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Forecasters expect Dorian, packing 150 mph winds, to hit the northwestern Bahamas on Sunday before curving upward. The storm’s march north could spare the U.S. a direct hit but still threatens Florida, Georgia and the Carolinas with powerful winds and rising ocean water that causes potentially deadly flooding.
In the northern Bahamas, any remaining tourists were sent to government shelters in schools, churches and other buildings offering protection from the storm.
“My home is all battened up, and I’m preparing right now to leave in a couple of minutes. … We’re not taking no chances,” said Margaret Bassett, 55, a ferry boat driver for the Deep Water Cay resort who chose to leave her home. “They said evacuate, you have to evacuate. It’s for the best interests of the people.”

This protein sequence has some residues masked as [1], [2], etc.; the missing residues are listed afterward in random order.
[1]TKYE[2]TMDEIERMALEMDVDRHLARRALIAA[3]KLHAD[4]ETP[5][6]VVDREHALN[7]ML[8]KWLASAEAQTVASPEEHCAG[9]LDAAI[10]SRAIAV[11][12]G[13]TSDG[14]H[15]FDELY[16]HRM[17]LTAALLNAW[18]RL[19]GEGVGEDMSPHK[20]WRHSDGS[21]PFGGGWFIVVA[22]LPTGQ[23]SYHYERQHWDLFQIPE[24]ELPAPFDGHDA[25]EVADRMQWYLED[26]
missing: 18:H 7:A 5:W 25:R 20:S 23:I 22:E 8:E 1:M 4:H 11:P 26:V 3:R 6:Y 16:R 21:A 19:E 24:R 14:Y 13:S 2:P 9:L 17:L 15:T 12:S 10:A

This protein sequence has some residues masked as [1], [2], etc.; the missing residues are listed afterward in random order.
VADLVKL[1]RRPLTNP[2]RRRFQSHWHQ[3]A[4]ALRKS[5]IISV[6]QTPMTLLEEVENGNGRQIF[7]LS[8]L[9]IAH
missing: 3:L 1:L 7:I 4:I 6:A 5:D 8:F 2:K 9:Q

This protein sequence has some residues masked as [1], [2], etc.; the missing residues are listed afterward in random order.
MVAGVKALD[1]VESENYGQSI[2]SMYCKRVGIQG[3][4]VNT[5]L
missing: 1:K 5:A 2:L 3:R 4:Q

Over two or three days, the hurricane could dump as much as 4 feet of rain, unleash devastating winds and whip up an abnormal and dangerous rise in sea level called storm surge, according to private meteorologist Ryan Maue and some of the most reliable computer models.
The Associated Press contributed to this report.
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